Pressure continued to mount on Rep. Anthony Weiner, D-New York, to resign Wednesday - one day after Democratic leaders turned their backs on the embattled liberal congressman.
Weiner, who is married, admitted earlier this week to engaging in sexually tinged communications with multiple women and lying about it. The admission has led to a growing chorus of calls for him to step down. While most of the calls are coming from Republicans, former Democratic National Committee Chairman Tim Kaine said Tuesday that Weiner's attempted cover-up of the scandal makes him unfit for office.
"Lying is unforgivable," said Kaine, now a U.S. Senate candidate in Virginia. "Lying publicly about something like this is unforgivable and he should resign."
While other Democrats haven't explicitly called on Weiner to step down, they have done little to demonstrate any support for him.
"I wish there was some way I could defend him, but I can't," Senate Majority Leader Harry Reid, D-Nevada, told reporters Tuesday. Asked what he would say if Weiner sought advice, Reid smiled and responded: "I'd tell him to call someone else."
House Minority Leader Nancy Pelosi, D-California, who called for an ethics investigation Monday, released a letter Tuesday detailing her formal request for the inquiry. Weiner publicly apologized Monday for sending flirtatious messages and images on Facebook and Twitter to six women over the past three years and then denying it for a week.
As the U.S. weighs the timeline to pull out troops from Afghanistan, President Barack Obama will meet by videoconference Wednesday with Afghan President Hamid Karzai (pictured above).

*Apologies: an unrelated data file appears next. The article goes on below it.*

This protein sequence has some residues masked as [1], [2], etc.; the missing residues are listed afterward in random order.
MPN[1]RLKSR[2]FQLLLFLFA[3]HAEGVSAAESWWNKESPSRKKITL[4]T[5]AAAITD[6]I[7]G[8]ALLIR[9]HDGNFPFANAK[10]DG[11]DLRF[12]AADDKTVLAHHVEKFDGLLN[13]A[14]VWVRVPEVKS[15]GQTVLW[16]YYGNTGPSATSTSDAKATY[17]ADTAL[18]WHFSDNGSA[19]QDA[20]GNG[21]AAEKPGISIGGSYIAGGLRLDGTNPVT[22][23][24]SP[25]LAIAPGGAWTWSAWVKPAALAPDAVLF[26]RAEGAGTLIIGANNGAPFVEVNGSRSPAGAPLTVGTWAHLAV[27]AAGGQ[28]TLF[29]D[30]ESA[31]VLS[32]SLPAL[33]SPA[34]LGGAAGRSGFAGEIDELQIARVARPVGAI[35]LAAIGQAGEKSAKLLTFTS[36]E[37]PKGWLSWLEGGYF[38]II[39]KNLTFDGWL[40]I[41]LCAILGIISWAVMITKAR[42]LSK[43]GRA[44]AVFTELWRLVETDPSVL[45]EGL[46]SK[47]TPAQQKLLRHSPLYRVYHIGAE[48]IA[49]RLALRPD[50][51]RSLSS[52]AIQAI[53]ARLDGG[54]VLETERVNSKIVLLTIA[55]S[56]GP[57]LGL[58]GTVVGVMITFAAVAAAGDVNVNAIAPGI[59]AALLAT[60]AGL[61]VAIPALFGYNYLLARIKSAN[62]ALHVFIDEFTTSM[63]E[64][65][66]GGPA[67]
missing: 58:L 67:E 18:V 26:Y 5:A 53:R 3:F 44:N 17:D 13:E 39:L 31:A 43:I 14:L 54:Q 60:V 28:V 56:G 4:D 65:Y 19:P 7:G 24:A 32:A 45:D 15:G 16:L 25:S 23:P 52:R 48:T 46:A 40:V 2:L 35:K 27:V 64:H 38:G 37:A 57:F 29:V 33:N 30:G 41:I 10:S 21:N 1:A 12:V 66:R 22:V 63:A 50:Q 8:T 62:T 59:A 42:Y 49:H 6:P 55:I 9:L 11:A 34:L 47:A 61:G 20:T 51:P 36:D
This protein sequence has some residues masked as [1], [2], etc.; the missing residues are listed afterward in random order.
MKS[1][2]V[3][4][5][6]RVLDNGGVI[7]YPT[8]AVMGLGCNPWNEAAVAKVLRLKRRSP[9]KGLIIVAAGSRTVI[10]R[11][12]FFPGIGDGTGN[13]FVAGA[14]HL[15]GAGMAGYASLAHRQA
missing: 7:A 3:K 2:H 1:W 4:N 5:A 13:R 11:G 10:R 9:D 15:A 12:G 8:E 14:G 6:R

Also Wednesday, Obama will welcome visiting Nigerian President Goodluck Jonathan and Auburn University's national champion football team.
Democratic leaders in Congress have turned their backs on embattled Rep. Anthony Weiner after the New York Democrat admitted to improper sexually tinged communications and lying about it.
"I wish there was some way I could defend him, but I can't," Senate Majority Leader Harry Reid, D-Nevada, told reporters. Asked what he would say if Weiner sought advice, Reid smiled and responded: "I'd tell him to call someone else."
Tuesday afternoon, two House Democrats from competitive districts announced they were donating campaign contributions from Weiner to charity.
The wife of Rep. Anthony Weiner is a central, and silent, figure since her husband's sexting admission Monday. Many have asked: Will their 11-month-old marriage survive?
The Washington Post column The Reliable Source praised Abedin for not appearing alongside Weiner on Monday as the suffering wife.
Abedin, 34, was born in Michigan, grew up in Saudi Arabia and returned to the United States to attend college, according to the New York Daily News. Her late father, a college professor, was from India and her mother, also a professor, was born in Pakistan.
A headline Tuesday on the ethnic news site New America Media asked, "Will Huma Abedin Remain Weiner's Good South Asian Wife?"
Abedin is a longtime senior aide to Secretary of State Hillary Clinton, starting out as an intern to the first lady in 1996, according to a 2007 Vogue magazine profile. Abedin and Weiner met during Clinton's 2008 campaign for the Democratic presidential nomination, the Daily News said.
Not only did Clinton throw Abedin and Weiner an engagement party, but former President Bill Clinton officiated at their wedding. Abedin is Muslim and Weiner is Jewish.
"Abedin has the energy of a woman in her 20s," Clinton said in the Vogue article, "the confidence of a woman in her 30s, the experience of a woman in her 40s and the grace of a woman in her 50s."